The church is not far behind.

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Good for Chrysler

Chrysler Corporation is under attack from gay rights groups because the company refuses to include sexual orientation as part of its anti­discrimination statements. Protesters picket daily outside Chrysler's Ann Arbor, Michigan, corporate headquarters (Wall Street Journal, Oct. 28, 1996).

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Churches whose leaders believe that worship should change to fit the demands of the culture should brace themselves for the next step, which is already taking place in England. David Tomlinson in the English newspaper The Guardian, describes the approach to worship in his congregation. They hold their services on Tuesday nights in a pub. "These are invariably conducted in a relaxed atmosphere with people sitting around tables rather than in rows," he reports. "Smoking and drinking are permitted, there are no preachers, sermons or hymns, and the group decides what subject it would like to discuss."

Let those who demand the church change contemplate where it may lead-and has already gone in Jolly Old England. Change for the sake of change has no virtue; refusing to change because of ossified ignorance is a vice. We must change if the Bible requires it because the Bible pattern is supreme. If the teaching of scripture makes the change optional or a matter of expedience, then sanctified common sense, good manners, and effectiveness should decide. In any case, pressing an expedient to the point of division is sin, because division is sin.

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George preacher for the Singing Oaks church in Denton, Texas wrote, "I do not believe in inerrancy ... Sure is a shame that the Almighty God, through His Holy Spirit, is unable to preserve His own word through the centuries ... those who call themselves his [God's] children cannot even believe in God's ability to communicate. Trust Him to take care of our every need? Yes! Trust Him to save us? Yes! Trust Him to be true to His word? Nope ... since man is involved, it must be full of mistakes."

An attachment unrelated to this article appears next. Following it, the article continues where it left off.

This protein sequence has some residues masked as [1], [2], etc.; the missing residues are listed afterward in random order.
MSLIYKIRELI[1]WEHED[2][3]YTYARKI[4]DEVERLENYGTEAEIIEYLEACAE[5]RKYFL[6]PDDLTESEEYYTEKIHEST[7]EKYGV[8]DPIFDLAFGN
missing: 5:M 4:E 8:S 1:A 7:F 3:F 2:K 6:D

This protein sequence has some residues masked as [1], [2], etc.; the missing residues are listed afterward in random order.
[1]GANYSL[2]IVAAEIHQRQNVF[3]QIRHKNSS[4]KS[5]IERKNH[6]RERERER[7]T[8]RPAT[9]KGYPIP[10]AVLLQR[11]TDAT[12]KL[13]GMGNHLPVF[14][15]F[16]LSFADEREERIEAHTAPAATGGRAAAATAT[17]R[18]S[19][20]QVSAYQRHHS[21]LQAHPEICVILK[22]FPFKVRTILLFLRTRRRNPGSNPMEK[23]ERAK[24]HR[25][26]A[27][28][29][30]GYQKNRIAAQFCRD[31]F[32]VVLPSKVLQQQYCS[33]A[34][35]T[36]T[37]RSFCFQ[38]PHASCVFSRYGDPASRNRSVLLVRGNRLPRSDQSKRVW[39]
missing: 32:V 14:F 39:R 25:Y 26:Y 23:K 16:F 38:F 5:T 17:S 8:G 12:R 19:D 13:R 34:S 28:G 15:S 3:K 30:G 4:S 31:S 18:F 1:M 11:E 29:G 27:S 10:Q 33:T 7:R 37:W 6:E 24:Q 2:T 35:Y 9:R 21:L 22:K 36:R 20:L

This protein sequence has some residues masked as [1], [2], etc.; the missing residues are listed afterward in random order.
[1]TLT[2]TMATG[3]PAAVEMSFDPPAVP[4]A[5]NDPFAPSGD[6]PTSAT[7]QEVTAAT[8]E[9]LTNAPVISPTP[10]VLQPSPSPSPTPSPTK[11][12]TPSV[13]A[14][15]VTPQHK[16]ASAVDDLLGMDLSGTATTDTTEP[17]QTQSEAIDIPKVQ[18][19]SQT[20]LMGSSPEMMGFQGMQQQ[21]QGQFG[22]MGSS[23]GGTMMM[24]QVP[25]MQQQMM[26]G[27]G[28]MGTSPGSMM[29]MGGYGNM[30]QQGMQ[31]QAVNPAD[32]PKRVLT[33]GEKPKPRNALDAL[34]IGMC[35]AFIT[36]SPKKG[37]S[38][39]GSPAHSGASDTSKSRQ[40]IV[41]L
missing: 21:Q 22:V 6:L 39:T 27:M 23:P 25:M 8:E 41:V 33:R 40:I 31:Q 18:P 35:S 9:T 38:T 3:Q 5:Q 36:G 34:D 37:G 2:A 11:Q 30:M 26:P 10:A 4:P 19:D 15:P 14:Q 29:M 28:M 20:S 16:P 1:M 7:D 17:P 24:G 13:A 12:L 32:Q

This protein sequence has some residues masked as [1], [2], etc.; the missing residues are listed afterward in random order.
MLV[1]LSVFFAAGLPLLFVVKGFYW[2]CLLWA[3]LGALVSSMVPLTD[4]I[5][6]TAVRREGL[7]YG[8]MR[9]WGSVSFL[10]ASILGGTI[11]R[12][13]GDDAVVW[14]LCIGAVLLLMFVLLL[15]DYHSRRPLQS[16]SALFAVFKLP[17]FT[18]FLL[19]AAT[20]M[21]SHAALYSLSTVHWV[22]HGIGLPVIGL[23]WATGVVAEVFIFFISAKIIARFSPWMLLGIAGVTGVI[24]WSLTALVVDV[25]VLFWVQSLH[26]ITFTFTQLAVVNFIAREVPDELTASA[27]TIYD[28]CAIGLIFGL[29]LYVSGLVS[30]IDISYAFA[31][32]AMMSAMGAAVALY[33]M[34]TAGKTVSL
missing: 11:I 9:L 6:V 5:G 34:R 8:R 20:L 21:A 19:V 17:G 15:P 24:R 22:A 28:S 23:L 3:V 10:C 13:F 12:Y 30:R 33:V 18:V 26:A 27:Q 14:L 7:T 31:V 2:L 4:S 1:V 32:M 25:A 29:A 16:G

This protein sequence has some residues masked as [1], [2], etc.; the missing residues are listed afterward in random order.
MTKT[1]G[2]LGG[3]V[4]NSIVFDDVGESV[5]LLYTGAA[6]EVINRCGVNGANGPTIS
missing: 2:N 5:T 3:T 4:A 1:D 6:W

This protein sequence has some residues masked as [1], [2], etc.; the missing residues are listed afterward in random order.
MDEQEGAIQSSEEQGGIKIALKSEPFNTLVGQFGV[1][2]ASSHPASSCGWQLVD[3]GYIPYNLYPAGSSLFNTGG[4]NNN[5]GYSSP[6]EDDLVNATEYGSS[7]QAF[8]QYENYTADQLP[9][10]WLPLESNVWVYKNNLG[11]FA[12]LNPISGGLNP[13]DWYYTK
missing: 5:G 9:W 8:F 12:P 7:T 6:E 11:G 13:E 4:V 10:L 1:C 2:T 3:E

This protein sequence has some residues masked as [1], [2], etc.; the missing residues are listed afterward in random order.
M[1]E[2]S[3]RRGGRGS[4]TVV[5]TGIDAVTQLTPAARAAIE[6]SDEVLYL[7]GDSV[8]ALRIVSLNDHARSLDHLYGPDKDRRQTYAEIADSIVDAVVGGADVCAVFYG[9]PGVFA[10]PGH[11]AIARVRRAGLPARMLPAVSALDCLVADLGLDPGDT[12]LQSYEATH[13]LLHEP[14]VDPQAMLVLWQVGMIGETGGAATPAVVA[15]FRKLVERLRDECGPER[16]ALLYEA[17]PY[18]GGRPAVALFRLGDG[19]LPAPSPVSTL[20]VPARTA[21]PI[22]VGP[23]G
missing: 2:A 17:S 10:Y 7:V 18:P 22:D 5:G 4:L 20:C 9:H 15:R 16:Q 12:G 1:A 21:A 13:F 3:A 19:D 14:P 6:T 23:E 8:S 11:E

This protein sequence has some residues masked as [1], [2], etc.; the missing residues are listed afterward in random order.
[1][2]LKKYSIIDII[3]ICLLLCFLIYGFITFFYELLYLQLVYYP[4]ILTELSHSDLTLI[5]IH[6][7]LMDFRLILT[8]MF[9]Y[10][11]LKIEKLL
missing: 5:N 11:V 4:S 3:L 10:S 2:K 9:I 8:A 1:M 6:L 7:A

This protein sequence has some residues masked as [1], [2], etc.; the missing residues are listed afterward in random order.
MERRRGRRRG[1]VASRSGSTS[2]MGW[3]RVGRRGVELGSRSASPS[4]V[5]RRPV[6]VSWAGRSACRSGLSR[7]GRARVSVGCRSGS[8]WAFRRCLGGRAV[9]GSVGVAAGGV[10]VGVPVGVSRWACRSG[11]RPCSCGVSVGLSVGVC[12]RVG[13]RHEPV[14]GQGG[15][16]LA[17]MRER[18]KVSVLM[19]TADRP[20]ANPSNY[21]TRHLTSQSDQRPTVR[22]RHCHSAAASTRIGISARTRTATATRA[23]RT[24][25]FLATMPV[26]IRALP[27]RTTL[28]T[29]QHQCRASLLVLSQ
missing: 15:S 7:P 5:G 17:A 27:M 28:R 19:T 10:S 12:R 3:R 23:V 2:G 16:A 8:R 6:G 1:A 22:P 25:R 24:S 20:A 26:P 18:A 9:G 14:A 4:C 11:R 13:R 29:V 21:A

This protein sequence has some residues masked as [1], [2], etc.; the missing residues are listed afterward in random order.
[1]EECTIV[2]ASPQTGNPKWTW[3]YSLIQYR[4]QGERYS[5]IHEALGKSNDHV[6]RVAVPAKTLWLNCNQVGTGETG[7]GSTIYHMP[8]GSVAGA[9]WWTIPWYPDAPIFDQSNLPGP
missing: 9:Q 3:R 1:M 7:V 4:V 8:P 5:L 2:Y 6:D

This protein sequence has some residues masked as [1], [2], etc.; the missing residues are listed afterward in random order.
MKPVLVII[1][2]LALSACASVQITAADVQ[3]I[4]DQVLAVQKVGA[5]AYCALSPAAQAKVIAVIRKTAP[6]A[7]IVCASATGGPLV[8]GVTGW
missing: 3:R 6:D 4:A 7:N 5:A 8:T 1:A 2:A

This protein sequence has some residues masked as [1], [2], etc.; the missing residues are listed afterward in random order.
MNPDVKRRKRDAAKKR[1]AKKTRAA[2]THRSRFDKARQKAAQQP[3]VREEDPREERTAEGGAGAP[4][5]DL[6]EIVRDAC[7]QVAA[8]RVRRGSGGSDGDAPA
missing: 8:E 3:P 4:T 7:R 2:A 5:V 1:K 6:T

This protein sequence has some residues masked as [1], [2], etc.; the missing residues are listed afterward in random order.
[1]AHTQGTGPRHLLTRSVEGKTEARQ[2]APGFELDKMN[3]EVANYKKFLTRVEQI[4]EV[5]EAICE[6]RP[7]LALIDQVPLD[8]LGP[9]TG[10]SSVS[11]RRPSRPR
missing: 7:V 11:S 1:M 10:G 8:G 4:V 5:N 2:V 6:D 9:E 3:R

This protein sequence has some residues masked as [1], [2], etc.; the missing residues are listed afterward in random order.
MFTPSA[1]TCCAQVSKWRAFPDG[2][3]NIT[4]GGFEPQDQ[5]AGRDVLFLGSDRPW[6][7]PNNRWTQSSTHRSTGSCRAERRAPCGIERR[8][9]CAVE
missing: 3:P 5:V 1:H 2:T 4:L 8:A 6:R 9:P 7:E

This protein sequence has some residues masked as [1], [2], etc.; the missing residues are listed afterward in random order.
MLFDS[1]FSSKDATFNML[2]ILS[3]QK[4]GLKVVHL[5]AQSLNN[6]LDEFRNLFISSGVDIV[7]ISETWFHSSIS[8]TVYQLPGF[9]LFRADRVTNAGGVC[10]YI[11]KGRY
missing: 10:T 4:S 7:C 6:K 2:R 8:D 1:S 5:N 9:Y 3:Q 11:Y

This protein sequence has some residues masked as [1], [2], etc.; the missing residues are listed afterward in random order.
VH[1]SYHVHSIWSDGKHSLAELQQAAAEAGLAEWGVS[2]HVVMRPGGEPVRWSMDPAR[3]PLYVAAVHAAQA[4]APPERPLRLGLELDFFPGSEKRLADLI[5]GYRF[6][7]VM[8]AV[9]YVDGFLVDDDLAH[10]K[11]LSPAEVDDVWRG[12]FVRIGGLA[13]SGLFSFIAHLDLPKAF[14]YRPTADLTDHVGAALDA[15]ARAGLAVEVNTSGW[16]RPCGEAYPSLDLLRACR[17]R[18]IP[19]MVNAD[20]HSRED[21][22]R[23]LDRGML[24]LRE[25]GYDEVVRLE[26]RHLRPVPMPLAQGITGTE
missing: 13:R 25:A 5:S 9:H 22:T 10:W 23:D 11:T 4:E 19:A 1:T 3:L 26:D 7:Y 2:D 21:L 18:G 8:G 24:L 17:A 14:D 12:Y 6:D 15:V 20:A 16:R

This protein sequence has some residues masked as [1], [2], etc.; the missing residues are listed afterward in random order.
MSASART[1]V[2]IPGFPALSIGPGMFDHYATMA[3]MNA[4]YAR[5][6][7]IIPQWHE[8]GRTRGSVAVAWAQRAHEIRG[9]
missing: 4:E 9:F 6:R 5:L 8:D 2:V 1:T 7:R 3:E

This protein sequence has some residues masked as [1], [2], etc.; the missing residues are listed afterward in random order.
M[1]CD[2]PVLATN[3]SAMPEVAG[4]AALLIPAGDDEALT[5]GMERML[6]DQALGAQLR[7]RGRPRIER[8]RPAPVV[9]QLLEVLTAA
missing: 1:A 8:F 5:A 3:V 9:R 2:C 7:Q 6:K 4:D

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The Bellview Church of Christ in Pensacola, FL, will hold their 22nd Annual Lectures June 7­11. The theme for this year will be Leadership. Thirty lessons will be presented by 28 gospel preachers. Video and audio tapes will record the lessons and a book containing all of the information will be published. The book will be available by the time of the lectures.

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As long ago as the 1920s, the conservative Presbyterian theologian J. Gresham Machen drew censorious attention to the existence of two religions - liberal Christianity and the historic faith-dwelling beneath the same steeple. The image of two religions has grown newly relevant in the Nineties. Thomas C. Reeves, The Empty Church, observes, "Requiring acceptance of the undiluted faith, long the practice in Christendom, would create a climate of exclusivity, mutual purpose, and community, and so would demands for purity of life."

Liberals, let us remember, are a minority-a fact they prefer to conceal (National Review, Dec. 11,1996).

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Good Counsel

Agitated parents should realize that young people shouldn't be spending so much time before the TV set whatever is on the screen. If we are worried about our children's education, we should revive the ancient but now discarded custom of ... homework. At least two hours per night (National Review, Dec. 31, 1996).

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Williams College has become a nest of progressive activity. From forcing women to use unisex toilets and showers (to make them "less self­conscious about their bodies"), to compelling heterosexual students to declare themselves homosexuals in public (to appreciate how it feels), Williams has embraced Political Correctness like a desperate lover. Williams's admissions policy is ultra­affirmative­action, of course (National Review, Dec. 31, 1996).

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Many evangelicals have been uncritically accepting the thought­forms of popular culture, turning worship into pop concerts, transforming sermons into pop psychology motivational seminars, and downplaying biblical doctrine in favor of feel­good theology lite. The Alliance of Confessing Evangelicals organized to address these issues held a summit meeting this year, calling for re­emphasis on Christ, the Bible, faith, grace, and God (World, Jan. 4, 1997).